Treas.Reg. ╖ 1.893-1(b)(1) (emphasis added). The regulations further state that an employee of an international organization who executes "the waiver provided for in section 247(b) of the [INA] thereby waives the exemption [for employees of international organizations]." Treas.Reg. ╖ 1.893-1(b)(4).

Because we hold that the international-organization tax exemption is among the exemptions Edward waived by filing his INA ╖ 247(b) waiver, we affirm the Tax Court's decision with respect to Edward Ying.

B. ═ Felilu Ying .

Discerning the effect of the waiver is more difficult for Felilu than for Edward, because Felilu was a Philippine citizen and the tax exemption provision specifically mentions citizens of the Republic of the Philippines.

The Tax Court held that Felilu's waiver did not render her ineligible for the tax exemption. In its analysis of the exemption's peculiar language≈"if [] such employee is not a citizen of the United States, or is a citizen of the Republic of the Philippines (whether or not a citizen of the United States)"≈the Tax Court concluded that the tax exemption was available to certain United States citizens, namely those who were also citizens of the Republic of the Philippines. Ying , 99 Tax Ct.Rep. (CCH) at 5123. Because it determined that the waiver applied "only to those rights and privileges which are not available to American citizens", id . at 5122, and that the tax exemption was available to American citizens who were also Philippine citizens, the Tax Court held that the exemption could not be waived by citizens of the Republic of the Philippines:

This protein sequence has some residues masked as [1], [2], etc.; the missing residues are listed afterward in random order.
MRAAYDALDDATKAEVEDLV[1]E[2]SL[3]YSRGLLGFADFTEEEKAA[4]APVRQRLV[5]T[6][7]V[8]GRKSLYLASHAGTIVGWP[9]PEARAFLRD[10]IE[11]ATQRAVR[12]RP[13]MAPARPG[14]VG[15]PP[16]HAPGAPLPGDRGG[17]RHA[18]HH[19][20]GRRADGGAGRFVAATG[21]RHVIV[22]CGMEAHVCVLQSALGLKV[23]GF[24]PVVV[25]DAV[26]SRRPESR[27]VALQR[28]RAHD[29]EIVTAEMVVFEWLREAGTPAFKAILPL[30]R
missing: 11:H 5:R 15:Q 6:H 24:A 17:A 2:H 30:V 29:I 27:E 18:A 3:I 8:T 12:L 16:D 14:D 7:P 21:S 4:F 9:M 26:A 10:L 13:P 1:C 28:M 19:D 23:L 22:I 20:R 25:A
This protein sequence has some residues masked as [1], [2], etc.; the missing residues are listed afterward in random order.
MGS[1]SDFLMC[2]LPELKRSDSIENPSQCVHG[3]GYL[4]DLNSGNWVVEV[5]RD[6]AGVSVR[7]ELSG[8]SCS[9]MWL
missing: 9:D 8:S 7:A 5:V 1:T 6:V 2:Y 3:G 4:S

[I]n the case of an individual who is a citizen of the Republic of the Philippines, * * * the exemption is not "inconsistent with an assumption of the responsibilities of citizenship". This is true because section 893 permits an American citizen, similarly situated, to enjoy the benefits of section 893.

Id . at 5123 (citations omitted).

We agree with the Tax Court that the purpose of the waiver is to place the immigrant in the same position that she would be in if she were a United States citizen. As noted previously, this was also the opinion of the Attorney General. See 41 Op.Atty.Gen. at 137√38 (waiver "should result in placing the employee of an international organization * * *, who happens to be an immigrant, in a position of parity with his fellow-American employee of the same organization by allowing the immigrant employee no greater privileges in connection with the employment than an American citizen similarly employed").

We disagree, however, with the Tax Court's use of a dual United States√Philippine citizen as the model for a "similarly situated American". It is possible that such a dual citizen might be eligible for the international-organization tax exemption despite filing the waiver, but we need not decide that question here. For the relevant tax years, Felilu was a citizen only of the Republic of the Philippines and was not a citizen of the United States.